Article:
Put the Voodoo Dolls Away

"The Quad: For a first-year, no words could be more dreadful." Almost exactly one year ago--the day before first-year housing results were announced--I drafted that grim generalization into the lede of a front-page Crimson news article. As a fledgling reporter, I wasn't sure if it was a completely accurate portrayal of student sentiment. But as an overly anxious first-year who cringed at the very sight of a shuttle bus, I knew it was pretty darn close.

At the time, most of the class of 2001--myself included--viewed the Quad with nothing less than neurotic paranoia. And so, like any good Harvard students, we took matters into our own hands. Hoping to manipulate the randomization deans, some of us shrank our blocking groups and fabricated medical conditions. Others, hoping to appease the randomization deities, sacrificed f rozen poultry, chanted ritualistic verses and burned voodoo dolls. Indeed, by the time housing results were actually announced, anti-Quad sentiment had reached a passionate fervor.

How did this quaint quadrangular green, situated near such serenely-labeled streets like Garden and Shepard, ever become the target of such violent condemnation by Harvard's first-years?


The obvious answer is that the Quad is far away. The prevalent view among first-years is that a House should combine four important characteristics: spacious rooms, location, location and location. In this sense, it's easy to see why the Quad gets such a bad rap. As a first-year, I imagined living in the Quad would force me to wake up at 5 a.m. so that I would have enough time to make the three-mile trek to class. I recoiled at the thought of constantly waiting for dilapidated shuttles driven by maniacal drivers. I worried about missing parties by the River and late-night runs to Tommy's. In short, I didn't want to become disconnected from the rest of the campus.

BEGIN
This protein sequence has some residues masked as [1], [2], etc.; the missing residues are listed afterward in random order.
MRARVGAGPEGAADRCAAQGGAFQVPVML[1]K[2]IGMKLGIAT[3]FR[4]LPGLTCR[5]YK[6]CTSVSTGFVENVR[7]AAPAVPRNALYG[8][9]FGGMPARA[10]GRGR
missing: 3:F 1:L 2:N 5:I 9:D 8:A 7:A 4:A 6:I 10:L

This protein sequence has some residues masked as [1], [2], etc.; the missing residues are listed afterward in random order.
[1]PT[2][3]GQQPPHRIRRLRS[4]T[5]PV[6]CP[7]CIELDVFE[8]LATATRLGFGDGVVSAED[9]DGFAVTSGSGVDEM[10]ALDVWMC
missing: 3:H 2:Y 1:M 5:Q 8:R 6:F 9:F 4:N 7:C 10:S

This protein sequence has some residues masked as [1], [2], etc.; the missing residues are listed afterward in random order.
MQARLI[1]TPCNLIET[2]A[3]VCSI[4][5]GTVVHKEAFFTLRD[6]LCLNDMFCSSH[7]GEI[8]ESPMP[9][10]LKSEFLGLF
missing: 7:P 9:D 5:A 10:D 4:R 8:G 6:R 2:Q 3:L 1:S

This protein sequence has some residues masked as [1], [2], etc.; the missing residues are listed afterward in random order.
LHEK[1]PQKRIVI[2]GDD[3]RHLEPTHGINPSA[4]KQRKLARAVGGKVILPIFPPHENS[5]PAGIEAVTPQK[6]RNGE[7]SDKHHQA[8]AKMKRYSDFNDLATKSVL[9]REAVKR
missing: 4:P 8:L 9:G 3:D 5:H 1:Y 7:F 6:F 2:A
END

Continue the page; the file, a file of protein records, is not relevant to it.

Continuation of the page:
As fate would have it, I found out last March that I had been randomized into Pforzheimer House. Devastated and dejected, I prepared myself for the worst. Now, one year later, I can't imagine living anywhere else.

But it's not the house's spacious rooms, contemporary dining hall or prominent position on the Quad's grassy lawn that have captured my heart. Rather it is the intangibles of house life--the feeling of knowing your housemates on a first-name basis, the humorous anecdotes that regularly appear on the open e-mail list and the adrenaline-pumping thrill of chasing your roommate during a house-wide game of Assassin. While its residents are diverse, there is a remarkable sense of solidarity. PfoHo--as it is affectionately referred to by its residents--by virtue of its masters, tutors and residents, fosters an incredible sense of belonging. But you wouldn't know that unless you've lived there.

Understandably, the average first-year will more readily identify with physical, tangible characteristics than with vague terms like "community" and "spirit." Indeed, viewing houses merely in terms of room size and location is so prevalent among first-years that often all 12 houses are sorted into a simplistic Quad-River dichotomy. Those who defend the Quad say the extra living space "justifies" the removed location.

But this dichotomy is false and potentially harmful. Boiling houses down to the sum of their tangible parts trivializes the more important intangible characteristics. Despite being situated further from the river, dedicated Quad intramural athletes still head down in droves to compete. Rooms in the Quad might be larger, but that doesn't mean residents won't make it out to the lawn on a spring day to picnic or play ball. Each hous, Quad or otherwise, has a unique character that transcends its mere physical constructs. A house's architecture might be grand, but a house's true grandeur comes from its residents.

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